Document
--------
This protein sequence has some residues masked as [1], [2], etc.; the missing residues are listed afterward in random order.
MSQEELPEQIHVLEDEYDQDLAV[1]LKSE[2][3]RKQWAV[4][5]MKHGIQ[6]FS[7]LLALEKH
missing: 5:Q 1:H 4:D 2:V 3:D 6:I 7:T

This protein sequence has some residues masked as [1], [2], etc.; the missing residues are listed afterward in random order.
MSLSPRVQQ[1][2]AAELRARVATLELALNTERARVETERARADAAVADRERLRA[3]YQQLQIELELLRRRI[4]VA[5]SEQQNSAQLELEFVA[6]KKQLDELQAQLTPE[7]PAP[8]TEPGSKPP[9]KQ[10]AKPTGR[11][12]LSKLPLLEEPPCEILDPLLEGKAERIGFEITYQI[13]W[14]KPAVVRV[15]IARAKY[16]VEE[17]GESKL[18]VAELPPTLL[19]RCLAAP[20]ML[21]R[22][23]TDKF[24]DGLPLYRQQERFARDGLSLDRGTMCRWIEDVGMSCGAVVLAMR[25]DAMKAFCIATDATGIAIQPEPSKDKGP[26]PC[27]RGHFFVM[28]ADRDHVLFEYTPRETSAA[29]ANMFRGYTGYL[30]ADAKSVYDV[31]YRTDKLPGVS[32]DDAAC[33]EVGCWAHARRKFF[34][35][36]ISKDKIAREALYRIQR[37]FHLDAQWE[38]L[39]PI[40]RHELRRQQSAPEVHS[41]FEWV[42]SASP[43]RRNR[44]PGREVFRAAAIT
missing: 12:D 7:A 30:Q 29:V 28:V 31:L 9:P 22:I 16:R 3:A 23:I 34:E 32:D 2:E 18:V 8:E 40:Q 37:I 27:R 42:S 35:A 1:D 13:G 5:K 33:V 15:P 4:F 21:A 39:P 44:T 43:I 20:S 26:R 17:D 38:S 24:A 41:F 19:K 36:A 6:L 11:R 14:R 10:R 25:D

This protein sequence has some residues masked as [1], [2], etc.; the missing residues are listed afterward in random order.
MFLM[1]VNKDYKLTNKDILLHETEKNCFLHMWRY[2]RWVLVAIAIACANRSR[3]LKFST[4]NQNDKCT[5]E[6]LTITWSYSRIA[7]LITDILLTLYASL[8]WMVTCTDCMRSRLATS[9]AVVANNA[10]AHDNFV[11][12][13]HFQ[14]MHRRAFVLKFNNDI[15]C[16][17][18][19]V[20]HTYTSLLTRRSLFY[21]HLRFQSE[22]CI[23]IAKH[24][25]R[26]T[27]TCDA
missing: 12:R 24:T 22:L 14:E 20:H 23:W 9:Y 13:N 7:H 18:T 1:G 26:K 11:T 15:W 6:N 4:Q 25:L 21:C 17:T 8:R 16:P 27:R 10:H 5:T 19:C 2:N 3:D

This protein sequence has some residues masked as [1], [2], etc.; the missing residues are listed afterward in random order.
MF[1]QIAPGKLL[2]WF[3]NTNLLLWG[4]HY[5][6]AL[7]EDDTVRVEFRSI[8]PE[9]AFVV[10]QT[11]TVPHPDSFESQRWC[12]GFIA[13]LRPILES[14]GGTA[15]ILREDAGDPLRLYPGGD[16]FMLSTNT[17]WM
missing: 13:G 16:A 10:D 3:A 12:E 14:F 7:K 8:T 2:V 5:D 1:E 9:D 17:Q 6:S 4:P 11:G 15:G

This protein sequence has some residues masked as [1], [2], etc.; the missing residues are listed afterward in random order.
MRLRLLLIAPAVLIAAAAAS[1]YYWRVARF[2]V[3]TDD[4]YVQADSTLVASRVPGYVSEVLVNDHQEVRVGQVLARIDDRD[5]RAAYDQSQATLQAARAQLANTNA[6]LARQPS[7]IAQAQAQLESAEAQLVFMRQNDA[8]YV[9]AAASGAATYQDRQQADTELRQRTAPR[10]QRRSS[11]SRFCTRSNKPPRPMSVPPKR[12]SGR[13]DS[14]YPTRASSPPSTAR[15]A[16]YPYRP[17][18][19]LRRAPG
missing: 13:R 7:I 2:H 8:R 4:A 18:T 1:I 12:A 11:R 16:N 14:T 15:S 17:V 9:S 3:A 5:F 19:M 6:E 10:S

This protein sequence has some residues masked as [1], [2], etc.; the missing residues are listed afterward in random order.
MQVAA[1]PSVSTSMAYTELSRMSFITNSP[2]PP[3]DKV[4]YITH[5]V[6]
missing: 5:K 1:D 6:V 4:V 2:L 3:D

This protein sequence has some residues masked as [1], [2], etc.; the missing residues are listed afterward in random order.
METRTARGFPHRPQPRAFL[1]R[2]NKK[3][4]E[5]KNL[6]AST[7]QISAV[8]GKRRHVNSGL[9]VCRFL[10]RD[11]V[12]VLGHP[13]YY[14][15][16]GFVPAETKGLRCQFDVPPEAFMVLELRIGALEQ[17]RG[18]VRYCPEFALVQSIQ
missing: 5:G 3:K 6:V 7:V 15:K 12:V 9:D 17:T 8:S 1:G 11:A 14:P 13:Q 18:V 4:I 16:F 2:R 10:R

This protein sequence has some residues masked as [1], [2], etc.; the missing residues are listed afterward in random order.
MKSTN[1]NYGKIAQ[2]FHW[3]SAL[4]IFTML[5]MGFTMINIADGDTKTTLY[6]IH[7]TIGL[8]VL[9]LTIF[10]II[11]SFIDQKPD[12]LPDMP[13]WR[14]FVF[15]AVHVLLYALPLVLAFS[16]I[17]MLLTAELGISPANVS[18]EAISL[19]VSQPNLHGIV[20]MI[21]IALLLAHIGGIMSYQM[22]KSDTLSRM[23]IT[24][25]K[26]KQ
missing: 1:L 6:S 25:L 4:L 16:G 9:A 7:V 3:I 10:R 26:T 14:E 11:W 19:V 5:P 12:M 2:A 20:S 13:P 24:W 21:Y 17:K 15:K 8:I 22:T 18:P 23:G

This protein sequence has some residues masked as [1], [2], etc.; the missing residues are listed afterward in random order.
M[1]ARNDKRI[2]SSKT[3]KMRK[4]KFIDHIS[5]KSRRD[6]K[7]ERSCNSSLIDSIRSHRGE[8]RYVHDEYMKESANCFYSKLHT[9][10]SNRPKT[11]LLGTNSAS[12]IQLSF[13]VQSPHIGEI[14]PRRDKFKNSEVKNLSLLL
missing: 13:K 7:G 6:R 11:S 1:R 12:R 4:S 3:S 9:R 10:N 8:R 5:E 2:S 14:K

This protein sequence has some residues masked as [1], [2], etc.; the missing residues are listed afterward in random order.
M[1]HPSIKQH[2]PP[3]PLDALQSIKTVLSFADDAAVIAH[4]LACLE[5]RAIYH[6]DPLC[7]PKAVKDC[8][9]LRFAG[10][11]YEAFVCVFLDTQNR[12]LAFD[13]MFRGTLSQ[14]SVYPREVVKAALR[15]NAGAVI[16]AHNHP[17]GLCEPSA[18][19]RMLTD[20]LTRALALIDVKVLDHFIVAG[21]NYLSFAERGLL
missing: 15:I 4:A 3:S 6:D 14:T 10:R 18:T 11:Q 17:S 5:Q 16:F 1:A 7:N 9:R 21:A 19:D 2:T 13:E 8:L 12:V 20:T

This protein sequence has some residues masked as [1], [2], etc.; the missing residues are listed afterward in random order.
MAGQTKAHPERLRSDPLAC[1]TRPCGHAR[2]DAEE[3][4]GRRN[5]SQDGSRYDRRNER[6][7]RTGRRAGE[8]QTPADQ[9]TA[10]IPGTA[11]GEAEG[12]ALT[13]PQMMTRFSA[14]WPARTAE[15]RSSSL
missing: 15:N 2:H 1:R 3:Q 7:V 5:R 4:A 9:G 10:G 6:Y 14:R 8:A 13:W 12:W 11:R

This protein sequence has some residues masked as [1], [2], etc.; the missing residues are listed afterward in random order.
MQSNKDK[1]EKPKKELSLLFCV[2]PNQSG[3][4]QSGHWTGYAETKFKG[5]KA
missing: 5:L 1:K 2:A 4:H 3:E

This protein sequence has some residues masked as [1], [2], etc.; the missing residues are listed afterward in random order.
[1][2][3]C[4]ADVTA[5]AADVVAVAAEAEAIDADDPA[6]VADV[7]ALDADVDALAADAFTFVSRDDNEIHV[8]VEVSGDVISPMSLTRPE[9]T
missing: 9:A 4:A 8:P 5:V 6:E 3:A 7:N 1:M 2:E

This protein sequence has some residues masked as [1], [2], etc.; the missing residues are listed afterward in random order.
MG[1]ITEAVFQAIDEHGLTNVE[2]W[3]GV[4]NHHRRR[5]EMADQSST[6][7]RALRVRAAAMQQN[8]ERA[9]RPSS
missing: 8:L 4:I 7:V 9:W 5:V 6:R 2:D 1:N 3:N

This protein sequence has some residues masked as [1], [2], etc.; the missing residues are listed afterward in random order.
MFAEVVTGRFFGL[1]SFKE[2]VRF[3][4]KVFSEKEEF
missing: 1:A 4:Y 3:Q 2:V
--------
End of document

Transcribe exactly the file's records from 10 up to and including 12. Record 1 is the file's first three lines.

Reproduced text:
This protein sequence has some residues masked as [1], [2], etc.; the missing residues are listed afterward in random order.
M[1]HPSIKQH[2]PP[3]PLDALQSIKTVLSFADDAAVIAH[4]LACLE[5]RAIYH[6]DPLC[7]PKAVKDC[8][9]LRFAG[10][11]YEAFVCVFLDTQNR[12]LAFD[13]MFRGTLSQ[14]SVYPREVVKAALR[15]NAGAVI[16]AHNHP[17]GLCEPSA[18][19]RMLTD[20]LTRALALIDVKVLDHFIVAG[21]NYLSFAERGLL
missing: 15:I 4:A 3:S 6:D 14:T 10:R 18:T 11:Q 17:S 5:Q 16:F 1:A 7:N 9:R 21:A 19:D 2:T 13:E 8:L 12:V 20:T

This protein sequence has some residues masked as [1], [2], etc.; the missing residues are listed afterward in random order.
MAGQTKAHPERLRSDPLAC[1]TRPCGHAR[2]DAEE[3][4]GRRN[5]SQDGSRYDRRNER[6][7]RTGRRAGE[8]QTPADQ[9]TA[10]IPGTA[11]GEAEG[12]ALT[13]PQMMTRFSA[14]WPARTAE[15]RSSSL
missing: 15:N 2:H 1:R 3:Q 7:V 5:R 4:A 9:G 10:G 6:Y 14:R 8:A 13:W 12:W 11:R

This protein sequence has some residues masked as [1], [2], etc.; the missing residues are listed afterward in random order.
MQSNKDK[1]EKPKKELSLLFCV[2]PNQSG[3][4]QSGHWTGYAETKFKG[5]KA
missing: 5:L 1:K 2:A 4:H 3:E